*Not your average publishing company

My Father Visits

the first fall
I live alone.

My father never
mentions the man
I just left,
The one my father
told me
to leave.

My father wears his
long woolen coat
with both sides
flapping in the wind.

He’s too busy
between airplanes
& high-balls
to button up.

My father finds
my Hans Christian Anderson
cottage in the Snow-White woods
where apple dreams
come nightly busheled
in baskets of Lady Rubies
spinning out like teacups.

My father sees
my wood stove.
& is appalled
& quietly
goes to the
hardware store.

My father climbs a
step ladder
& reaches
for the moon.

I watch his nervous
him a fool
& I’ll humor his ways.

I play Spinning Wheel.
while he sweats.

We catch a quick
dinner before
his next plane.

What my father doesn’t
know is so much.

He doesn’t know about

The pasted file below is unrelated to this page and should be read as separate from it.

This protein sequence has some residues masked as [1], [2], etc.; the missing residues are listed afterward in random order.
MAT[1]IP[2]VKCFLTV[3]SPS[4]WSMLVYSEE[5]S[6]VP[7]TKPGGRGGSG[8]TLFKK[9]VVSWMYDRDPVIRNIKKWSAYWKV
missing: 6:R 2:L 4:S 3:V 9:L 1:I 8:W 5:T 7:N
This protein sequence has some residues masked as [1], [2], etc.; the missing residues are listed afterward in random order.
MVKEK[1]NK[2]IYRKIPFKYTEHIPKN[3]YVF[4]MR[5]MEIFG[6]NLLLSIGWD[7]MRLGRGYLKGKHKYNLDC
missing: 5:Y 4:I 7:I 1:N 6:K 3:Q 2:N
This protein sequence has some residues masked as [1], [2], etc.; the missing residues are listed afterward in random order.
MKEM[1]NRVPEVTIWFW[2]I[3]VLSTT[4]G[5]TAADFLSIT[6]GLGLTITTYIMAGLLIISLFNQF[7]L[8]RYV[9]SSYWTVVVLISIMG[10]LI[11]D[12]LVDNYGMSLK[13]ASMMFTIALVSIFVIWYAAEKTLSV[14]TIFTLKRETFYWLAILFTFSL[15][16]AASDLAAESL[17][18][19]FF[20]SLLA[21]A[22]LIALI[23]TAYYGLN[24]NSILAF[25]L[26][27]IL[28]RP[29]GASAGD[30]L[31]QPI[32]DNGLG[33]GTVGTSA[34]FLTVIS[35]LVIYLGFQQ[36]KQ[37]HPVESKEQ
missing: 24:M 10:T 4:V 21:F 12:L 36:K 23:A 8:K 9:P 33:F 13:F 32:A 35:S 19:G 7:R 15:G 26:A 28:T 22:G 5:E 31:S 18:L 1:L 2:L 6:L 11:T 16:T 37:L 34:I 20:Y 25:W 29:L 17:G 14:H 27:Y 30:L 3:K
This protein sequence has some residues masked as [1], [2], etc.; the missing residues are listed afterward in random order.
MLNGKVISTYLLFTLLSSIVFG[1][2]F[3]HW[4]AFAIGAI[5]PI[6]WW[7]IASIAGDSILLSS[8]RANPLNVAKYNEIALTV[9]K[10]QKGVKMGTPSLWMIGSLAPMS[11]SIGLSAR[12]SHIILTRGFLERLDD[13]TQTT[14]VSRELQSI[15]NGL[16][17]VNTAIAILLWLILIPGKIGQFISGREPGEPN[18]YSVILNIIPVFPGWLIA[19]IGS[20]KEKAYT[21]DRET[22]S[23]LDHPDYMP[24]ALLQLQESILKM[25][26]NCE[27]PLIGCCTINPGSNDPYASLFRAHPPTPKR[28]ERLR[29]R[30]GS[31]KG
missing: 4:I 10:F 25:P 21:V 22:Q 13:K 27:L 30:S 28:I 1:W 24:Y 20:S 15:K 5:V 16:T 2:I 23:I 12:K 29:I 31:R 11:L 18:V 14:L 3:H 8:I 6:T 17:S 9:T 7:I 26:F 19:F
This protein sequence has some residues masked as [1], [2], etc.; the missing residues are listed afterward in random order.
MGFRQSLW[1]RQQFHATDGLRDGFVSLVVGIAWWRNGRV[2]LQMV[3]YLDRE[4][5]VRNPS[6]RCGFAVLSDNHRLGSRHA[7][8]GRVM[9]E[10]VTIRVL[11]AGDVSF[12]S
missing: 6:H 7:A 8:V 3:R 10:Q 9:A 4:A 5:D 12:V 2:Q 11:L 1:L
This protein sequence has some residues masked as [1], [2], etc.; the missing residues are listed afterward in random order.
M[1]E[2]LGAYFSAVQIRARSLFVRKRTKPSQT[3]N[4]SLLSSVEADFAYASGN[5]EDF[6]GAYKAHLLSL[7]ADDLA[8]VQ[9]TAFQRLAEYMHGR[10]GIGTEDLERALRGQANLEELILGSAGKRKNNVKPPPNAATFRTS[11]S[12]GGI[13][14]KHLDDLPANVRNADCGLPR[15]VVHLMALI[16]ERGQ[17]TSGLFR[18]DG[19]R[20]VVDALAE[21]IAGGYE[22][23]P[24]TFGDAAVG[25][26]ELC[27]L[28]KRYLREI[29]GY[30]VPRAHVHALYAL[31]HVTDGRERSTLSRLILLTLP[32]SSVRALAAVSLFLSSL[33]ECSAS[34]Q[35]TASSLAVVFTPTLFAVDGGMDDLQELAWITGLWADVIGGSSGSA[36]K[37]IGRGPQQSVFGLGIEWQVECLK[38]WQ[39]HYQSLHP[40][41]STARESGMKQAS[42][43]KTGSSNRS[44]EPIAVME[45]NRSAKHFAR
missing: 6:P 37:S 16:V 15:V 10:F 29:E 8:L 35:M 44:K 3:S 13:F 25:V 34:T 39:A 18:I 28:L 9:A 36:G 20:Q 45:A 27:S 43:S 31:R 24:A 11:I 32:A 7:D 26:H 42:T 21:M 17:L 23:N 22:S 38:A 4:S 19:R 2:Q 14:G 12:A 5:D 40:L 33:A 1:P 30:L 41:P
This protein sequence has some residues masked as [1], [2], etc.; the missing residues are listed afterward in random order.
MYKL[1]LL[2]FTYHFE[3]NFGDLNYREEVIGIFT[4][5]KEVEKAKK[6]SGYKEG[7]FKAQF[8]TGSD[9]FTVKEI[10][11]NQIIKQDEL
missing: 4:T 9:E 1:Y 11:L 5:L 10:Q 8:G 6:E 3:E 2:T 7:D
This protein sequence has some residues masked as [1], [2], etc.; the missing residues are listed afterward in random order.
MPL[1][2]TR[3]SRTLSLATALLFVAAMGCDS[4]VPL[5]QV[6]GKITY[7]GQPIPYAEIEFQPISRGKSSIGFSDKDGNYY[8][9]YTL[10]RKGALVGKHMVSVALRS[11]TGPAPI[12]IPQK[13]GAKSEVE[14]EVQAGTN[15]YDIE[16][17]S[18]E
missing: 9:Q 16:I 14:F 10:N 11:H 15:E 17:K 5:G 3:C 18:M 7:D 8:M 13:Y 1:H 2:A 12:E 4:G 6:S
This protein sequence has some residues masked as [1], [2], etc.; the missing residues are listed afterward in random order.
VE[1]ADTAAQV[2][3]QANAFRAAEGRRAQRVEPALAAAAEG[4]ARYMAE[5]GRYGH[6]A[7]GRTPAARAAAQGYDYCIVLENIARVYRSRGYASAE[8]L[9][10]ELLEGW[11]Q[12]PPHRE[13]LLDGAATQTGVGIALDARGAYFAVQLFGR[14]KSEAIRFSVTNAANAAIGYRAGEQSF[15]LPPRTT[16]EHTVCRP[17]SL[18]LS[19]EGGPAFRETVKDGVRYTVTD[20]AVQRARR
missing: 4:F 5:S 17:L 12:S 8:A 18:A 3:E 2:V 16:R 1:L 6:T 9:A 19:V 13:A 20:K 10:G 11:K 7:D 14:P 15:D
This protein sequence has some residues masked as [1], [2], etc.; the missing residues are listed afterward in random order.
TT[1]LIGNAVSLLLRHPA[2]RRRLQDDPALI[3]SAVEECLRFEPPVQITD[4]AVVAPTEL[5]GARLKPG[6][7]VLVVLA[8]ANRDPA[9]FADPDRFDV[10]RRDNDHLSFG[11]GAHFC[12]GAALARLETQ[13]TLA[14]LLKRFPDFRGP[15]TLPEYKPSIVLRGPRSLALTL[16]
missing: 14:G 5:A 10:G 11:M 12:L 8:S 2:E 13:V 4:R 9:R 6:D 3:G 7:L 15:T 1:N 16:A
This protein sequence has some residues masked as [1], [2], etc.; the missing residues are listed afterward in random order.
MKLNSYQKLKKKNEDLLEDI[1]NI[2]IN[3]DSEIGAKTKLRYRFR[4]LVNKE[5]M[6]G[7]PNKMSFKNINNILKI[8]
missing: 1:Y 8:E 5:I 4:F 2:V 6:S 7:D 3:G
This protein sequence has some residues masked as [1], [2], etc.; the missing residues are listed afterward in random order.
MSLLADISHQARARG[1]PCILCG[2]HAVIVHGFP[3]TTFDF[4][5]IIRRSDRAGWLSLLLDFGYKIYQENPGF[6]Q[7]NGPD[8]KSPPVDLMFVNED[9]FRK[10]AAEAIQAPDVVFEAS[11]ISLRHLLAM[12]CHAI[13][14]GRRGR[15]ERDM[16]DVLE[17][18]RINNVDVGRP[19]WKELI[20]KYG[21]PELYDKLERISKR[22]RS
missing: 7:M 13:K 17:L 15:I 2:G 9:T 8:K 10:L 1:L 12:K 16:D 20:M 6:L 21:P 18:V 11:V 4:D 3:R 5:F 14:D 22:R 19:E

the addicts who shot heroin
next to my bowl of Raisin Bran
when I was in college.

He doesn’t know
about my best friend
on methadone
who lived in my front
bedroom with her pimp.

He doesn’t know I slept
in an Irish haystack.

He doesn’t know
I picked up
two hitchhiking
from Alabama.

We’re both pretending
my father’s heart
can be soothed

by a smoke detector
& two AA batteries.

Elizabeth Rose’s essays have appeared in Anti-Heroin Chic, the Boston Globe, New Mexico Review, The Worcester Journal and Escape, a collection of short memoir pieces edited by The Pathfinders Collective. Her poetry is forthcoming in Verdad and BarBar literary online magazines. She received her MFA in Creative Non-Fiction in 2019 from Lesley University. In 2020 she authored a chapter in Today’s Wonder Women: Everyday Superheroes Who Are Changing the World, by Asha Dahya. She has a psychotherapy practice and organizes the Rubbish to Runway in Massachusetts where she lives.

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